No, it is not the end of an era.
Rafael Nadal lost to Novak Djokovic on Friday because of a fourth-set meltdown caused by an old left ankle injury.
The way he played the first three sets, Nadal still has a lot of gas left in his tank, so to speak.
A true sportsman, Nadal didn’t blame that sore ankle that started to bother him after the killer third set. Why would he remove the tape in his ankle during the break if it didn’t bother him?
The keen-eyed would have noticed the slight, almost invisible, limp as Nadal tried to plod on against an enemy bent for the kill the moment he smelled blood.
But this is not to diminish Djokovic’s well-deserved 3-6, 6-3, 7-6, 6-2 victory, decisively dethroning Nadal in a semifinal shorn of an epic finish by that fourth-set blot.
The French Open has always been Nadal’s kingdom. He won 13 of his 20 Grand Slams at Roland Garros, his veritable personal playground where he won 105 of his previous 108 matches.
And in his 109th appearance, Nadal, who turned 35 last June 3, fell short by two matches in pocketing a record-extending 14th crown. Djokovic, 34, was the usual suspect to derail it.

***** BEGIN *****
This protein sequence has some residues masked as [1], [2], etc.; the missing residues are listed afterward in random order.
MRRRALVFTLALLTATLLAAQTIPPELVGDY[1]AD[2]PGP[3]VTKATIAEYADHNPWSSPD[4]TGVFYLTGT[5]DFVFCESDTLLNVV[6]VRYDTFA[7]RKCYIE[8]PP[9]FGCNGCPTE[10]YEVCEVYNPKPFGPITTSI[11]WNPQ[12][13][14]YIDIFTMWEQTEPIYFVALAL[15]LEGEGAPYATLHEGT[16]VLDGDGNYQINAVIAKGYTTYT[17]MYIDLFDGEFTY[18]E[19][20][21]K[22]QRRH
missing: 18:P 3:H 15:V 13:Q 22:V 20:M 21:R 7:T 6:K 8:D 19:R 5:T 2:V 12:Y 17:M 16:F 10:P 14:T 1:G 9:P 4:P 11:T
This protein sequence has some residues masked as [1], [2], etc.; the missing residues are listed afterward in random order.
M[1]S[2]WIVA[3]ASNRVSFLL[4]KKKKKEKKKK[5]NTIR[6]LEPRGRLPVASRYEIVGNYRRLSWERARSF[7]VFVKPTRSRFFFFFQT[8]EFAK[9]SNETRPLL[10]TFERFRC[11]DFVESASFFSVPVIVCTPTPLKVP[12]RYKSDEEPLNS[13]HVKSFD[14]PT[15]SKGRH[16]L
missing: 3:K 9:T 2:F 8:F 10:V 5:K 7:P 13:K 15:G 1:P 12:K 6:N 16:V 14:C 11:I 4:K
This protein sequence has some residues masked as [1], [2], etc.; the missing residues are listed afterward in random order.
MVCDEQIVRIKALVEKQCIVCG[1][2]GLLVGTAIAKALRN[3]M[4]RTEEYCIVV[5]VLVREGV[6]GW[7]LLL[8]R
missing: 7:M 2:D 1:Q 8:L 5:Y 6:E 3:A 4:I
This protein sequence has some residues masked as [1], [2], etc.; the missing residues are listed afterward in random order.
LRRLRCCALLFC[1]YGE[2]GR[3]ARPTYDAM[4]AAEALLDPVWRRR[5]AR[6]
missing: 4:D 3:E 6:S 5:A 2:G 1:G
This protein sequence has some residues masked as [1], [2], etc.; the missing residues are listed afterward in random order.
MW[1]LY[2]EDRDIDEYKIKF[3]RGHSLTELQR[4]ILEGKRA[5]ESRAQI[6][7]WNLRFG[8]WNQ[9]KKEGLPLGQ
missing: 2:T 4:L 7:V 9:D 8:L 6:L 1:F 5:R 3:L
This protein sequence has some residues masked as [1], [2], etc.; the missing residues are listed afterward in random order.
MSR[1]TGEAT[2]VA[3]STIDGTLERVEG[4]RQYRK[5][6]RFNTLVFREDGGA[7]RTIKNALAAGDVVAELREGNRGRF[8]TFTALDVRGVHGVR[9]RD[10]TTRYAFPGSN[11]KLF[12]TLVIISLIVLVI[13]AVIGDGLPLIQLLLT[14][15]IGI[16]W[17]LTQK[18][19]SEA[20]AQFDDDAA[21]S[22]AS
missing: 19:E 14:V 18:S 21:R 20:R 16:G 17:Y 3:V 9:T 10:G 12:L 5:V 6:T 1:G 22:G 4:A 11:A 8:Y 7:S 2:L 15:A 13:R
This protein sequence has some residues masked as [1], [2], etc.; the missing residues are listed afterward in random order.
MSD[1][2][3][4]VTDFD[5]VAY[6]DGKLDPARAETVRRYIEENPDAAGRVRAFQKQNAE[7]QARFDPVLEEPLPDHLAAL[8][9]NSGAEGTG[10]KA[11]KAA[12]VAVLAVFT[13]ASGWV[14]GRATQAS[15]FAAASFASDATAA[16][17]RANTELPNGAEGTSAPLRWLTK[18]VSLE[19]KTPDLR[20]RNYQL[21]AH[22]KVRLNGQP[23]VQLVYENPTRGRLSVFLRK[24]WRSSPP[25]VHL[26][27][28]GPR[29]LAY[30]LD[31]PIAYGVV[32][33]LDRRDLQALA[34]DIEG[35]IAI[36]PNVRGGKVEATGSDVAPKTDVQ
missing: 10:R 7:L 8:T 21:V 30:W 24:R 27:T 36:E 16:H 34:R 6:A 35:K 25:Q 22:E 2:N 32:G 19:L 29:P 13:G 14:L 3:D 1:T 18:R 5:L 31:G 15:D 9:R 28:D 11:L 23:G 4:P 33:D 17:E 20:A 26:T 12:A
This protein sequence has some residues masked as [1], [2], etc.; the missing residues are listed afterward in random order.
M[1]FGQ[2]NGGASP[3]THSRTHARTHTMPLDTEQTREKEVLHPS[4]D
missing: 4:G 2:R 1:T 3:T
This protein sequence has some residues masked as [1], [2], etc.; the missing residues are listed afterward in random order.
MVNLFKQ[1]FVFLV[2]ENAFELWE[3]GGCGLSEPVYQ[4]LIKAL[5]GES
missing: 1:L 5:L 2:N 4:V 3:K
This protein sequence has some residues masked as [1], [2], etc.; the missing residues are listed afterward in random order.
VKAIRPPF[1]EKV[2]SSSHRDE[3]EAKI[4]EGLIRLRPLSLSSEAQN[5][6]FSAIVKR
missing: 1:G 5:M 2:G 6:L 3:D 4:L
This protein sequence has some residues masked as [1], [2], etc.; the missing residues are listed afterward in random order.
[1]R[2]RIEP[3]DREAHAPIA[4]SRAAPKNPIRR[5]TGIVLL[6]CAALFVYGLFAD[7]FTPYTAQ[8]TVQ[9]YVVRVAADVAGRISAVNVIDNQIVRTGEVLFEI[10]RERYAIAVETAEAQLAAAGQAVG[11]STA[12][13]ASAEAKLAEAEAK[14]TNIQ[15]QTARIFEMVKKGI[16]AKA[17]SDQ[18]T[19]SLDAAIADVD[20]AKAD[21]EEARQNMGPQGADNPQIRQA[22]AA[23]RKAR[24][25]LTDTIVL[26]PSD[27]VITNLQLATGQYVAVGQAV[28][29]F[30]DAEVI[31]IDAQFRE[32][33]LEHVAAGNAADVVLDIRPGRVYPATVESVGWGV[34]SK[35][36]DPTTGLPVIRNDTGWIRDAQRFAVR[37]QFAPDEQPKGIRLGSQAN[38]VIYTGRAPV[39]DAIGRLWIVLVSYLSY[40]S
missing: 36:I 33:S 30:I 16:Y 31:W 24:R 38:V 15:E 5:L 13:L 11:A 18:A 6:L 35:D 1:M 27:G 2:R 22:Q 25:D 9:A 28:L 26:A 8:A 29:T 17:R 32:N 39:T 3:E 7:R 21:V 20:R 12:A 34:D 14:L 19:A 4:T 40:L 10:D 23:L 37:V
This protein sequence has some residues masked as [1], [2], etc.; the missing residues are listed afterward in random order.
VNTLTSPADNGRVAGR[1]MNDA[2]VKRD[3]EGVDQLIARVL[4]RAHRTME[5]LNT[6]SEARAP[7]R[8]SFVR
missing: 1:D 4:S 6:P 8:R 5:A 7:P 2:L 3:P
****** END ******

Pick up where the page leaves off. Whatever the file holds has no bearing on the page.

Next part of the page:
Not a total shocker, actually, as Djokovic was one of three previous Nadal beaters, doing it in the 2015 French Open. Robin Soderling inflicted Nadal’s first French Open defeat in 2009.
Nadal lost to Soderling due to a sore knee and a pained heart as a result of his parents’ separation.
He lost to Djokovic in 2015 as he was then into a two-and-a-half-year mental turmoil.
And in avenging his 2020 finals loss to Nadal, I insist Djokovic beat the Spaniard not at his best. Still, good luck as Djokovic guns for his sixth French Open on Sunday against Greece’s Stefanos Tsitsipas, who advanced after a thrilling five-set win over Germany’s Alexander Zverev.
Nadal’s exit became ominous after he lost a 6-5 lead when Djokovic forced a 6-6 deadlock in the third set lasting 92 minutes.
Nadal was simply a total wreck in the tiebreak, fumbling and bungling to allow Djokovic to run away with a 7-4 win.
The fourth set next became more of a Nadal funeral than anything.
After quickly racing to a 5-2 lead, Djokovic would watch Nadal dig his own grave.
Serving, Nadal made double-fault (his seventh against Djokovic’s three). Next, forehand net. Backhand wide. At 15-40, another wide Nadal forehand. Ciao!
“Today was not my day,” said Nadal.
“To win against Rafa on this court, you have to play your best... and tonight I played my best,” said Djokovic.
Tongue in cheek.